I was pulling the stems out of some mushroom caps today - we save the stems and make broth out of them - when I discovered that some stems weren't coming out all the way. Have a look:
Mushroom fanatics out there: Any idea what causes this? Is there something wrong with these mushrooms? Am I being paranoid because I just read this question?
Jefromi's comment is spot on. I wouldn't be paranoid. The stem probably just didn't feel like coming out and hung on the head. This is completely normal and unless you picked these mushrooms yourself, I would never worry about that.
Mushrooms are complicated little guys. What you see as a single type of mushrooms is actually hundreds of different substrains. Its possible they're from a slightly different batch than what you're used to, and so have slightly different stems. I wouldn't worry about it, and enjoy the mushrooms!
normals). But alas, I also do not have a food dehydrator. How can I manipulate the mushrooms to approximate the same chewy texture? My thought is that long, slow baking at a very low temp would dry them out. Is this intuition right? Should I prep the mushrooms before hand in anyway? ...For yet another variation on using dried/fresh mushrooms, I would like to know how to approximate the texture of dried mushrooms using fresh. My intent is to make a leek-miso soup and I would like
I made a new recipe -that had chicken, mushrooms and onion sauteed in butter, to make a casserole. I made a white sauce - butter/flour, lactose-free milk, and it thickened very slowly, so added some..., covered with foil, tightly, and put it in an oven at 150°C (300°F); and it was in there for two hours, maybe 2.5. When I got it out, it was brown, through and through, and it looked like butter had... this was the way it was supposed to turn out. The original instructions didn't have 2.5 hours at 150°C (300°F), but 100°C (225°F), for 2-3 hours - and the recipe used a dutch oven, which I don't have
added 5 more stems directly to the rice, and kept stirring. The thing never got as yellow as I wished or had seen in pictures. It actually almost didn't change in color by the time the risotto was done. So I gave up on making the classic milanaese risotto and added sun dried tomatoes and some mushrooms to it. It turned out really good, but by far not the color I wanted. What did I do wrong? ...So I've recently bought some saffron (stems, not ground), then tried to make some Risotto with it. I got my water boiling and added about 5 stems to it. I didn't really measure the water because I
Similar to this question, but not the same (by the way, I like Hobodave's answer). What's the correct way to treat saffron to get most of the flavor? I've seen the following methods: Let the stems soak in a cup of lukewarm water. Warm the stems in oil on a slow flame. Wrap the stems in aluminum paper and put it close to a heat source (so it can warm up). Fry the stems. Soak in white wine for 20' (as per Peter Taylor's comment). I'm talking about expensive (stem only) saffron. Should the stems be crushed (before or after soaking)? The method I usually use is the first one.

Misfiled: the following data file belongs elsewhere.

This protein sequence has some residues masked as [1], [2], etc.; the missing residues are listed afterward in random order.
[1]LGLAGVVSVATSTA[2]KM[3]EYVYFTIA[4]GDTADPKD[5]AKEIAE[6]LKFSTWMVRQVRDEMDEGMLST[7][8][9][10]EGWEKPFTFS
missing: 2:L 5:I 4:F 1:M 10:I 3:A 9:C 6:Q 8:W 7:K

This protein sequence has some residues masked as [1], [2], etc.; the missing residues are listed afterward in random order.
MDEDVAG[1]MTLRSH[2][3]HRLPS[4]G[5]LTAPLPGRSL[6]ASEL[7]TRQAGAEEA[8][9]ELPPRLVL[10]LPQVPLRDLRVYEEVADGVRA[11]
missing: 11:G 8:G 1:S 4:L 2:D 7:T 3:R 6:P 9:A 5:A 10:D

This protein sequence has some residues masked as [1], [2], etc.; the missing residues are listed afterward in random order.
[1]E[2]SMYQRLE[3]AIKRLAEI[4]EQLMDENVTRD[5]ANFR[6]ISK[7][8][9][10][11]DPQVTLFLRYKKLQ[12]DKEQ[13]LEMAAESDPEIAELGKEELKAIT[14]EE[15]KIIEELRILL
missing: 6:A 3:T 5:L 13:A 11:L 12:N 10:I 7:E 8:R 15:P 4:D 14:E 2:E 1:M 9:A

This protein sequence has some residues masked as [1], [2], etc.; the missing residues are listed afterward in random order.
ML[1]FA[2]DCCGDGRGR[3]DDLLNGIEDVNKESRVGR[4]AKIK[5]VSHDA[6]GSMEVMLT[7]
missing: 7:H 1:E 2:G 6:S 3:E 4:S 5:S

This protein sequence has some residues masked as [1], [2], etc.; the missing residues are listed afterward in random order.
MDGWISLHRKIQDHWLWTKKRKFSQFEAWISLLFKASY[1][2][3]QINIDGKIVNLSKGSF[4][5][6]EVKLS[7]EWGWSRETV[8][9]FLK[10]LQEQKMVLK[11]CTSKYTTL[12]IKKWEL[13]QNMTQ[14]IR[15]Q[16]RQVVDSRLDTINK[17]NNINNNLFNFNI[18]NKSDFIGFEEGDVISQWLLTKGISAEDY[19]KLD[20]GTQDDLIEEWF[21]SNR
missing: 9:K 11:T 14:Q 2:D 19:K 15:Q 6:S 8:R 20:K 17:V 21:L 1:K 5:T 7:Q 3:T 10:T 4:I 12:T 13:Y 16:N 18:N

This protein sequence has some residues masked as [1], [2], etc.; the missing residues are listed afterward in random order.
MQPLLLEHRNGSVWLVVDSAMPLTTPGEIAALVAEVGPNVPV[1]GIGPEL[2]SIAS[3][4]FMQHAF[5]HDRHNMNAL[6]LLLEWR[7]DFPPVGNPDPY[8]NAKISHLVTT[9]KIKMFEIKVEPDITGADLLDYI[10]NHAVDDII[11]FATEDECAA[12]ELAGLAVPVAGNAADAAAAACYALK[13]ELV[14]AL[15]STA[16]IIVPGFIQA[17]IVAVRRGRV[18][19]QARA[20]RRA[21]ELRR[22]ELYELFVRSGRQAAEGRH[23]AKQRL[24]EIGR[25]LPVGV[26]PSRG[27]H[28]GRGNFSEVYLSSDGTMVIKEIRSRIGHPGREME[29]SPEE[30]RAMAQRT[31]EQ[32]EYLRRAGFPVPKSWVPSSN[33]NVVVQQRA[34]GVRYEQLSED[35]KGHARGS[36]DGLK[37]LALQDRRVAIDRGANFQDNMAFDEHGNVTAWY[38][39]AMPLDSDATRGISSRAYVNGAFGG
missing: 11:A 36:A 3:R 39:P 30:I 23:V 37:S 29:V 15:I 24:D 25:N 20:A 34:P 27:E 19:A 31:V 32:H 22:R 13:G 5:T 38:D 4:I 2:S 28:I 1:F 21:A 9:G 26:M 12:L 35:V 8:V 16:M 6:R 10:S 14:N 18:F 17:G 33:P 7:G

Possible Duplicate: Can I Brown Beef For Slow Cooking the Night Before I would like to prep my Beef Wellington the night before. I would sear, cover with mushrooms, prosciutto the night before, refrigerate overnight then wrap in pastry the next day before cooking. Is this safe?
I'm new to the idea of cooking with dried (reconstituted) mushrooms and am wondering how they would differ from fresh when cooked. Specifically, is the texture noticeably different? What types of (cooked mushroom) dishes and cooking techniques are appropriate for dried vs. fresh? Related questions: 1, 2
I was looking at some recipes online that included dried mushrooms (mostly porcini). All those recipes and this question mention soaking them in warm water. Why warm water? Would there be a difference if you would use cold water?
While making my manicotti tonight, I received a painful reminder that the stuffing isn't actually the most tedious part of the process - it's pulling all the tiny leaves off the oregano stems. It seems as though the oregano I'm able to buy here is not fully grown; it's been like this for as long as I can remember. Obviously the stems are stiff, and bitter, and generally no good to throw in the mix, at least not with any of the recipes I use. So I really need to get the leaves off the stems, and with this oregano, it's a painful process. I've tried obvious routes, like "stripping
When making cream of mushroom, I sauté the chopped up wild mushrooms with unsalted butter until tender and add a little olive oil. After a while, I add the milk, cream, bay leaves and season it to taste. And it tastes great. ;-) However, there's always this layer of oil that forms which gives the soup a yellowish tinge. I usually skim off that layer of oil with a spoon and all is well. Is there a way of preventing it from forming in the first place? Am I doing something wrong?